According to Merriam-Webster, the definition of the word ‘virtue’ is “conformity to a standard of right : morality”. This best explains the approach by a small Michigan cidery and farm that has kept sustainability in mind in every aspect of its business, from the ingredients to land management to energy conservation.

aerial view of cider production building and solar panels

The Virtue cidery and farm

Virtue Cider sits on 48 acres of land in Fennville, Michigan — the home of an apple orchard in the late 1800s. The company pays homage to this history by not only producing a variety of hard cider beverages but also qualifying as a certified farm by the Michigan Agriculture Environmental Assurance Program.

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The cidery portion of the property is housed in three buildings. Cider House 1 includes a taproom and bottle shop for guests to sample and shop. It also contains space for apple pressing and barrel storage. It relies on passive temperature control, because the building has no central heating or cooling systems. Although the process of pressing apples and making cider requires low energy consumption, the farm added 200 solar panels in the fall of 2019 that meet more than half of the property’s energy needs. 

wood sign that reads, "Virtue Farm is proud to be solar powered"

Cider House 2 also has no centralized heating or cooling and was built with a floor that sits recessed underground for natural temperature control. The building holds 22 fermentation tanks, which allow the cider to ferment naturally in the environment without the need for artificial heating or cooling.

A third cider house is under development with a focus on low energy consumption as well. Turning to another resource, the process uses very little water too.

long wood table inside glass greenhouse

Reusing waste

Of course any business has to deal with waste. In the case of cider, this means figuring out what to do with the piles of mashed apples, called pomace. Virtue Cider solved this dilemma by offering the pomace to a local beefalo farmer, who picks it up and feeds it to his livestock. They also compost in conjunction with a bigger plan that allows the plants, animals and business to work in balance.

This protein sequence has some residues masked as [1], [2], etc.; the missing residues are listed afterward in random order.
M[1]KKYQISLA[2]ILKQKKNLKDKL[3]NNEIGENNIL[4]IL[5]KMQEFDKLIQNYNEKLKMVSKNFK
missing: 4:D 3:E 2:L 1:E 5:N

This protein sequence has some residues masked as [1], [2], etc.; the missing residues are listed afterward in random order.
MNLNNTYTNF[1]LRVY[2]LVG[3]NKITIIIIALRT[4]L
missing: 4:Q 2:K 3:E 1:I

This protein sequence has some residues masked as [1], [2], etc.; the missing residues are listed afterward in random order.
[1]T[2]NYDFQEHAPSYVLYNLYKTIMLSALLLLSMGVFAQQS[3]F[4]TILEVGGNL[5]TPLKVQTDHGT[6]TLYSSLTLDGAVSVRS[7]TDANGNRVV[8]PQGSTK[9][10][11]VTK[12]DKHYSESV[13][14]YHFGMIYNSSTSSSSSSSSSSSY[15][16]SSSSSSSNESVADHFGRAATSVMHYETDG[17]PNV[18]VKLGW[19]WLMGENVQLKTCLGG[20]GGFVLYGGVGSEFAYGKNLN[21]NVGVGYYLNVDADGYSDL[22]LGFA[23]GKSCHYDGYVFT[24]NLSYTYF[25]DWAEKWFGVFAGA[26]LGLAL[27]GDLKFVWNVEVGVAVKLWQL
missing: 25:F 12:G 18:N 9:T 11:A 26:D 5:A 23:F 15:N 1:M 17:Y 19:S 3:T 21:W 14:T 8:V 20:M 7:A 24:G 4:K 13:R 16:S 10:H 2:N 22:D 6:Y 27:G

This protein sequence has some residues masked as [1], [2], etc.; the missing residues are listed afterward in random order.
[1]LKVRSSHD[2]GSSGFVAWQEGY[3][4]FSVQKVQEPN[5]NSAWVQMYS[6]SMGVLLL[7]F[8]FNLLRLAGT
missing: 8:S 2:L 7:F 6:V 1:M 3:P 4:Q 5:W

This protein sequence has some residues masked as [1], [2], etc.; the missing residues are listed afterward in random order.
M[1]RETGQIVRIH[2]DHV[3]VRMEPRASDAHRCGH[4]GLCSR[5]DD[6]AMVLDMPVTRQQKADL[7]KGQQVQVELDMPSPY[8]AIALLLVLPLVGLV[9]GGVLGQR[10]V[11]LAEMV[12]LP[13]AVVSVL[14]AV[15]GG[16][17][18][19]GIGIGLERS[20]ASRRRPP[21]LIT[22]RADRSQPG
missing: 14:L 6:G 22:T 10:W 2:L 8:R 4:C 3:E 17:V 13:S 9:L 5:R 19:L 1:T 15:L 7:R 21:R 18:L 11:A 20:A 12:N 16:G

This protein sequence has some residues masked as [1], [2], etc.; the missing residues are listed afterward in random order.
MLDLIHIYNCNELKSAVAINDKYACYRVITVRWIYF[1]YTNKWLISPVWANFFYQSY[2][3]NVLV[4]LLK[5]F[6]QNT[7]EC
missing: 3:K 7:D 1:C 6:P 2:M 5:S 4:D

picnic table near white gabled building

Restoring the landscape

It was important to founder Gregory Hall to re-establish elements of the original homestead by improving the land. With this in mind, the farm has 15 acres of native landscaping including grasses and plants. This habitat attracts more than 200 species of birds and provides a haven for butterflies while also drawing in other pollinators, like honeybees. Visitors can watch the progress of monarch butterflies as they transform from caterpillars to chrysalis to majestic wings in flight.

“At Virtue we’ve taken a stand with the concern of our friends at the National Monarch Watch, dedicating our space as an established Monarch Waystation,” the company said. “We take it one step further by educating our guests through our staff when they visit our farm.”

In conjunction with the business, there is a young orchard on site. However, this farm has more than crops and native plants. It also puts a strong emphasis on rehabilitating heritage animal breeds. This includes Gloucestershire Old Spot pigs, which, as the story goes, gained their spots as bruises caused by falling apples, so they are a breed that marries well with the orchard and cidery. The farm also hosts a variety of heritage breed chickens. Virtue Cider practices a Living System land management philosophy, which means that while the animals enjoy the benefits of daily care, they contribute to a full-circle natural system that develops healthy soil by grazing on grass and plants to keep them trimmed.

glass greenhouse lit up with string lights at night

Community partners

All ingredients for Virtue Ciders are grown and sourced locally for minimal transport emissions. This process also means the business maintains personal connections with the farmers who provide the crops. These close relationships have provided farmers an opportunity to experiment with their crops and reinvest in heritage varietals rather than only cater to the commercial market. The variety means sometimes Virtue Cider doesn’t even know what ingredients will show up, but feels it adds to the challenge and joy of what it does.

As business partners and members of the same community, the approach of using multi-species livestock, pasture rotations, sustainable planting practices and native plants results in better grasslands and soil, which counterbalances the degradation issues in Michigan and across the country.

Virtue Cider also invites new farmers to take part in the development of their own businesses. The company offers The Grow Your Farmer Project by granting 1/4-acre parcels of land, resources and support to new and aspiring first-generation farmers. Virtue Cider Farm hopes to foster interest for other startups by making the process easier. It wants to mentor the next generation of farmers by taking away some of the challenges in launching a business and providing the infrastructure needed to get started.

two people drinking hard cider

Virtue’s ciders and swag

The Virtue Cider Farm offers tours and tastings as well as a storefront. It also has curbside pickup and shipping available. There are a variety of cider options, including the bubbly Salut! and fruit-infused options like peach, cherry and blueberry ciders. Check the website for seasonal specials. For example, a recent Earth Day bundle included four bottles of cider and a free solar phone charger. The company also has a full range of branded swag for its most loyal fans. 

+ Virtue Cider

Images via Virtue Cider